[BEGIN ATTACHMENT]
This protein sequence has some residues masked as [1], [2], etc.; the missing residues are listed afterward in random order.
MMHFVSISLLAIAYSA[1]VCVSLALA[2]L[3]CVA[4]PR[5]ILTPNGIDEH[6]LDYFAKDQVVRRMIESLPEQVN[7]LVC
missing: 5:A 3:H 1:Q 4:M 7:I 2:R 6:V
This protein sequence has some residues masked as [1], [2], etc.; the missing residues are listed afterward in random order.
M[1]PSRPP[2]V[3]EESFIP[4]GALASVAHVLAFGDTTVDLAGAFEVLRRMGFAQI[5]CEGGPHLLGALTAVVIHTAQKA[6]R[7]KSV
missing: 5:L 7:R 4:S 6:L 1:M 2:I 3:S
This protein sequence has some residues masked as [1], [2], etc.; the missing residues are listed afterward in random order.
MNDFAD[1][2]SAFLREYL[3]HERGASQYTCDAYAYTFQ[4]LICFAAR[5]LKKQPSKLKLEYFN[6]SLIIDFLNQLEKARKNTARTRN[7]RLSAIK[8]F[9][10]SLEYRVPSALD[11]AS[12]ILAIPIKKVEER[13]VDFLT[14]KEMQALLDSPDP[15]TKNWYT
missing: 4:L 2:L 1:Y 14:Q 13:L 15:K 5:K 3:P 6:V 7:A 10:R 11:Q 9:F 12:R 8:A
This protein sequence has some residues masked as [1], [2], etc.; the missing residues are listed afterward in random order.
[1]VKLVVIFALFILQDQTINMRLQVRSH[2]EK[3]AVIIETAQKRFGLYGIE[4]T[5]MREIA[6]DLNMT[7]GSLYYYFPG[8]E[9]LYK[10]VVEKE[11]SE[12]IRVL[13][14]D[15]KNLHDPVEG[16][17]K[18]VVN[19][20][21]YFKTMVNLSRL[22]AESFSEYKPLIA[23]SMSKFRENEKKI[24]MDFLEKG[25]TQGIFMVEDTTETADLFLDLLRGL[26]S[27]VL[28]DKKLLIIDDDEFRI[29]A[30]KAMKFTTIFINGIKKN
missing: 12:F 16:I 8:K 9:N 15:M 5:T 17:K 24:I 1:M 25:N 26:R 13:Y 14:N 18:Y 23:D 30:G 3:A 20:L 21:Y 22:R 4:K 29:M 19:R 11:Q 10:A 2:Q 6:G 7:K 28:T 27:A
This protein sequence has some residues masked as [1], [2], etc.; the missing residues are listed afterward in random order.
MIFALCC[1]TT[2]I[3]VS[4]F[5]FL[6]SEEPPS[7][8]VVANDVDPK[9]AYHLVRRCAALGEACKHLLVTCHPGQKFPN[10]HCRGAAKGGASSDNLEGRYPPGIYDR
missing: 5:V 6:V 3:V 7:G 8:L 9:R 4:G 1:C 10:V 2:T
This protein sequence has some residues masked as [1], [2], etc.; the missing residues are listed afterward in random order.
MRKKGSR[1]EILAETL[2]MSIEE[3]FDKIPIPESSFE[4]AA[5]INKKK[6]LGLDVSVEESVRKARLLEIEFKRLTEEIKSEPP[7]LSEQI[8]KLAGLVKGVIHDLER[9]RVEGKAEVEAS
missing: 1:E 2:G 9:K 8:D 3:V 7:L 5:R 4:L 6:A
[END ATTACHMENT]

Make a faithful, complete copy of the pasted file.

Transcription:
This protein sequence has some residues masked as [1], [2], etc.; the missing residues are listed afterward in random order.
MMHFVSISLLAIAYSA[1]VCVSLALA[2]L[3]CVA[4]PR[5]ILTPNGIDEH[6]LDYFAKDQVVRRMIESLPEQVN[7]LVC
missing: 5:A 3:H 1:Q 4:M 7:I 2:R 6:V
This protein sequence has some residues masked as [1], [2], etc.; the missing residues are listed afterward in random order.
M[1]PSRPP[2]V[3]EESFIP[4]GALASVAHVLAFGDTTVDLAGAFEVLRRMGFAQI[5]CEGGPHLLGALTAVVIHTAQKA[6]R[7]KSV
missing: 5:L 7:R 4:S 6:L 1:M 2:I 3:S
This protein sequence has some residues masked as [1], [2], etc.; the missing residues are listed afterward in random order.
MNDFAD[1][2]SAFLREYL[3]HERGASQYTCDAYAYTFQ[4]LICFAAR[5]LKKQPSKLKLEYFN[6]SLIIDFLNQLEKARKNTARTRN[7]RLSAIK[8]F[9][10]SLEYRVPSALD[11]AS[12]ILAIPIKKVEER[13]VDFLT[14]KEMQALLDSPDP[15]TKNWYT
missing: 4:L 2:L 1:Y 14:Q 13:L 15:K 5:K 3:P 6:V 7:A 10:R 11:Q 9:F 12:R 8:A
This protein sequence has some residues masked as [1], [2], etc.; the missing residues are listed afterward in random order.
[1]VKLVVIFALFILQDQTINMRLQVRSH[2]EK[3]AVIIETAQKRFGLYGIE[4]T[5]MREIA[6]DLNMT[7]GSLYYYFPG[8]E[9]LYK[10]VVEKE[11]SE[12]IRVL[13][14]D[15]KNLHDPVEG[16][17]K[18]VVN[19][20][21]YFKTMVNLSRL[22]AESFSEYKPLIA[23]SMSKFRENEKKI[24]MDFLEKG[25]TQGIFMVEDTTETADLFLDLLRGL[26]S[27]VL[28]DKKLLIIDDDEFRI[29]A[30]KAMKFTTIFINGIKKN
missing: 12:F 16:I 8:K 9:N 15:M 5:T 17:K 24:I 1:M 25:N 26:R 13:Y 14:N 18:Y 23:D 30:G 3:A 20:L 21:Y 22:R 4:K 29:M 19:R 11:Q 10:A 2:Q 6:G 7:K 28:T 27:A
This protein sequence has some residues masked as [1], [2], etc.; the missing residues are listed afterward in random order.
MIFALCC[1]TT[2]I[3]VS[4]F[5]FL[6]SEEPPS[7][8]VVANDVDPK[9]AYHLVRRCAALGEACKHLLVTCHPGQKFPN[10]HCRGAAKGGASSDNLEGRYPPGIYDR
missing: 5:V 6:V 3:V 7:G 8:L 9:R 4:G 1:C 10:V 2:T
This protein sequence has some residues masked as [1], [2], etc.; the missing residues are listed afterward in random order.
MRKKGSR[1]EILAETL[2]MSIEE[3]FDKIPIPESSFE[4]AA[5]INKKK[6]LGLDVSVEESVRKARLLEIEFKRLTEEIKSEPP[7]LSEQI[8]KLAGLVKGVIHDLER[9]RVEGKAEVEAS
missing: 1:E 2:G 9:K 8:D 3:V 7:L 5:R 4:L 6:A